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  Research Policy

The collections play a vital role in the research policy of any Museum. One of the aims of amassing a collection is that it will constitute a depository of research material for the coming generations.

In 1978, the J.M.G. began a first field study among the members of the Jewish Community of Athens, mainly to collect information that would be useful in documenting the existing collection. In 1980, with the financial support of the Memorial Foundation for the Jewish Culture, an attempt began to photographically record Jewish heritage, including remains in communities that had been deserted after 1945. This resulted in the creation of the Museum’s Photographic Archive and its enrichment with pictures of monuments that were still extant, even though abandoned.

An original attempt to gather and publish all known inscriptions uncovered in archaeological excavations began in 2000, with the collaboration of the Greek Ministry of Culture. The aim of this long-term project is to publish a Corpus of all inscriptions with Jewish content since the 3rd century B.C., from all over Greece. The bilingual publication of all the inscriptions will include the translation of any Jewish texts that may be discovered. This effort will be especially useful to researchers and the public, since it will gather material that is scattered and probably unknown.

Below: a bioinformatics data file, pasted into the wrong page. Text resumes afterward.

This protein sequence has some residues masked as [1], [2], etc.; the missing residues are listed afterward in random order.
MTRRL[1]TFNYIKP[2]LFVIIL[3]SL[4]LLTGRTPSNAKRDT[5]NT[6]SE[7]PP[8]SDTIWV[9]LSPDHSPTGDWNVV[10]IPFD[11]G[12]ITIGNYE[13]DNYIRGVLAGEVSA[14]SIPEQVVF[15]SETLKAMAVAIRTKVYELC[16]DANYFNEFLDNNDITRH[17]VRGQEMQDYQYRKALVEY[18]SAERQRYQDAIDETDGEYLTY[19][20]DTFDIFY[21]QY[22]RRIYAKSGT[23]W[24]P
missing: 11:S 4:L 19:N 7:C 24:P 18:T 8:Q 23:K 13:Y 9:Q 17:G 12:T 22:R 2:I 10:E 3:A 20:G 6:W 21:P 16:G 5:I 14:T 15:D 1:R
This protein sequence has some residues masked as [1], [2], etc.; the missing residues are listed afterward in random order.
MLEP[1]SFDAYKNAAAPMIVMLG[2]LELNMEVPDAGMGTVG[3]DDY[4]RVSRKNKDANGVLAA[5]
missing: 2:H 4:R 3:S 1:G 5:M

The J.M.G. takes part in international and European research projects. It conducts constant research and contributes to the completion of many a specialised study on the history, religious tradition and daily life of the Greek Jews. It collects articles and publications regarding the above-mentioned subjects and maintains archives of written and oral testimonies on various subjects pertaining to its object. It has organised the collection, recording and publication of folk Romaniote religious and secular music and songs, while planning another, of Sephardic ones. It also collects testimonies from Holocaust survivors, as well as elements of the oral cultural tradition, namely, recipes, poems, songs, fairy tales, sayings etc. The results of the Museum’s multifaceted research efforts are published, among others, in its bilingual bi-annual Newsletter.

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